My name is Aernout Zevenbergen (1967) - I am a professional storycatcher and wanderer, with Africa as my arena.
As a storycatcher I do my best to capture what is out there as the ways in which people perceive their own reality, without thinking that any of those is something weird like 'the truth'.
I use all the media at my disposal: text, internet, podcasting, photography and other visuals. I am a journalist, an author, a publisher and a designer. I act as speaker and give lectures. I use media to broadcast my own amazement at existence, in all of its aspects. My main theme is men: masculinity and what it means to be a man.
Through my work, I learn. It is my hope that you, as a client or as a member of the audience, learn just as much as I do through the work I publish.
Having my perceived securities erode by searching for the paradox in everything. Transcending contradictions of existence through living both, at the same time. Gliding up and down the rainbow of my own pre-conceived ideas and thoughts.
These are my passions. They challenge and rip, soothe and rock, tear and build.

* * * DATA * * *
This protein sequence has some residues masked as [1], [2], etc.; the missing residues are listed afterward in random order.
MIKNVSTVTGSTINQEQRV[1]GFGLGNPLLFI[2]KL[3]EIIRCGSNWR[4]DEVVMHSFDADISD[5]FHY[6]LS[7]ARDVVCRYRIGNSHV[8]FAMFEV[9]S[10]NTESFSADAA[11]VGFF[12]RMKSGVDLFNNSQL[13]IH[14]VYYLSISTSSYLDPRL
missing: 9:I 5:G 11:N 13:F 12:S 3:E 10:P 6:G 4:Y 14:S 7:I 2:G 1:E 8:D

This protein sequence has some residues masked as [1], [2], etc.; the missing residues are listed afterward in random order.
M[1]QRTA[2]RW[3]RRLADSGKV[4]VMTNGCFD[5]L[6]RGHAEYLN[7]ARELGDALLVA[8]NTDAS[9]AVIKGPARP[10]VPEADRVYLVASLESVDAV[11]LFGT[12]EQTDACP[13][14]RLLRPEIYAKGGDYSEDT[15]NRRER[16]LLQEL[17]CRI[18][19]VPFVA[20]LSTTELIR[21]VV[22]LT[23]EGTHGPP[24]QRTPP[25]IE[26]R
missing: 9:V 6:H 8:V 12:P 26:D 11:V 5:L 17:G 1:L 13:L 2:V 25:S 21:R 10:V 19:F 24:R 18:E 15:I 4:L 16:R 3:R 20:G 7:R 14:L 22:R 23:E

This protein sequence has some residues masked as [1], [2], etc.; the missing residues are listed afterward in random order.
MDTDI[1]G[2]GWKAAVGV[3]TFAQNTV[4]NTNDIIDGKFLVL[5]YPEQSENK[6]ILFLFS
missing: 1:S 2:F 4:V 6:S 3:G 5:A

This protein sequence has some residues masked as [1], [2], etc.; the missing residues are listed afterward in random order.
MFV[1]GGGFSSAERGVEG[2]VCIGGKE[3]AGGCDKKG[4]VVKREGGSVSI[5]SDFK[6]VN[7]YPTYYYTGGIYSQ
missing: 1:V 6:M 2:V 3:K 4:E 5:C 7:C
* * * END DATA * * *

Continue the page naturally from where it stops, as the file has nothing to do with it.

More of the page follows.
Where to find Aernout Zevenbergen online
Where to buy in print
VideosOn Being A Man
Aernout Zevenbergen speaks about the need for new ideas, new visions, new approaches when tackling the two combined plagues of HIV/Aids and sexual & domestic violence in Africa. Men have - now more than ever - a chance to liberate themselves from the yoke of patriarchy, explains Zevenbergen, and become full human beings.An interview with talk show host Patricia Amira
Patricia Amira, the queen of African talk shows, interviews Aernout Zevenbergen on his book "Spots of a leopard - on being a man". Zevenbergen is a journalist and professional "story catcher". Between 2001 and 2009 he roamed through Africa, trying to find answers to the question, "What does it mean to be a man, today, in Africa?"
Spots Of A Leopard - a journalist grows up
by Aernout Zevenbergen
"Spots Of A Leopard - a journalist grows up" is a quest to discover the meaning of modern-day manhood.
When internationally acclaimed journalist Aernout Zevenbergen moved to Kenya in 1997, he had no idea how deeply his encounters with joy and sorrow in Africa would effect him. Writing about the most inspiring as well as the most disconcerting facets of life, Zevenbergen learns how to grow up.
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